• Hoover's autobiography tells of his escape by climbing over the fence, along with two others, a swim across a bit of water, several days wandering around the countryside encountering Russians, witnessing atrocities, being given a pistol and then stealing the Fw190 from an airfield they encountered.
  • Another Stalag I survivor, Albert S. Tucker, tells a different story. He explains that there was an airfield right next to Stalag I and they could see aircraft operating from it from the camp. He explains how they bargained with the guards as to how to deal with the advancing Russians, getting them to leave the lights on and the water running in exchange for a good word about their treatment to the Russians. He covers Hoover's flight in the following quotes:
  • “We had a pilot from Wright Field, Gus Lundquist, he was a test pilot. Gus was designated to get one of those Fw 190s at the airfield next to our camp ready once the Germans left. Bob Hoover, however, who arrived in the camp toward the end of the war, got impatient and decided he couldn't wait. Bob managed to get to that airfield, found a German crew chief and got him to start a Fw 190 for him. He flew west and was home free. He was the first out of our camp.”
  • While at Barth, and with little else to do, Gus Lundquist talked about flying the Fw 190. Bob Hoover took advantage of that opportunity, gaining a level of familiarity with the 190’s cockpit layout. Once Hoover managed to get into one of the abandoned German airplanes, he wasn't a total stranger to the situation.” “Although Bob Hoover was the first to flyout of Barth, mind you, in a most unusual way, we soon followed,’ Al Tucker recalled. “The 8th Air Force came for us in a massive armada of B-17 bombers. A small party had arrived earlier in a couple of C-47s and set up an approach control system, tower, and so on at the German airfield."
    Not quite the same stories....
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Old 15th Mar 2024, 03:10
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Not quite the same stories..
I know from experience that even official records can be questionable because I feature in an example, a persons perception of an event may differ from another observer, finding the absolute truth can be difficult at the best of times.
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Old 15th Mar 2024, 09:26
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I agree but that means we should treat Hoover's tale with the appropriate level of caution as well. Having looked up the location of Stalag I, it's possible that he floated/swam across the estuary just west of the camp:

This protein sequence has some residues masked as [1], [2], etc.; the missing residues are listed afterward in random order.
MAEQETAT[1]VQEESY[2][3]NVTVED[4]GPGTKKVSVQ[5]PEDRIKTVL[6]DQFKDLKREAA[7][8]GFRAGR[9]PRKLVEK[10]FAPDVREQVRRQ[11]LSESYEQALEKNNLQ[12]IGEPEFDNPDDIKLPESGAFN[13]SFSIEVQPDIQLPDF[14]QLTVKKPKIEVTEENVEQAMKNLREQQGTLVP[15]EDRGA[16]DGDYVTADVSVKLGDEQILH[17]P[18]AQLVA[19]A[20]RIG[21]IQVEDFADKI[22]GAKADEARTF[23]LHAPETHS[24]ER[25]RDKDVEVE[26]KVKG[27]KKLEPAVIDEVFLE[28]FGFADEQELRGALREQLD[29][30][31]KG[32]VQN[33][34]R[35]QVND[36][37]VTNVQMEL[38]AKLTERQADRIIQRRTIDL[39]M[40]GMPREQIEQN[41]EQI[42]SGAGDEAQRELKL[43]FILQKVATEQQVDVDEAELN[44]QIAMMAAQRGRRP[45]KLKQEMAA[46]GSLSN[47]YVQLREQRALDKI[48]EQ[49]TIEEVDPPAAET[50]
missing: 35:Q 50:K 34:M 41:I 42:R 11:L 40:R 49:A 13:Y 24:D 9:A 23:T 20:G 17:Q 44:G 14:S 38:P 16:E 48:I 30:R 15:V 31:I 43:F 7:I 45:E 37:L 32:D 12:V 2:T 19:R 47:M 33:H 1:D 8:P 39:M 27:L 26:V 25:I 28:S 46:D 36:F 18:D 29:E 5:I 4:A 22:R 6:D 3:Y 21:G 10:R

The airfield was just off the south edge of this map, which is pretty close to the camp and no doubt operations from this airfield could be seen from the camp. (source: https://www.ww2.dk/Airfields%20-%20Germany%20[1937%20Borders].pdf). This document lists that the last operations from Barth were carried out on 30 April 1945, by Fw190s. The airfield was taken over by Soviet forces on 2-3 May 1945.

Some sources indicate that the Russian forces initially left the gates to the camp locked and only allowed US forces to start evacuating POWs two weeks later (https://en.wikipedia.org/wiki/Stalag_Luft_I). Perhaps (just thinking out loud) Hoover did not escape from the Germans, but climbed over the fence during this period of imprisonment by the Russians?
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Old 18th Mar 2024, 17:08
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One reason for the number of abandoned Luftwaffe aircraft was that there was no fuel for them thanks to the Allies' oil campaign. It's hardly likely that any German pilot would leave a fully-fuelled fighter ready for someone to head into the blue.
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Old 19th Mar 2024, 05:42
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that means we should treat Hoover's tale with the appropriate level of caution as well
That's the interesting thing about history J, what is the truth? Having studied Eric "Winkle" Brown a great deal I've come to the conclusion that nothing he has written (M.52 book in particular) or spoken about can be accepted on its merits, other than his aircraft assessments.
It's hardly likely that any German pilot would leave a fully-fuelled fighter ready for someone
We don't know that any German pilot was available, they were not exactly thick on the ground at the time, the check six story says the airfield was poorly staffed and Hoovers ease of entrance to the airfield with Ennis would seem to support that.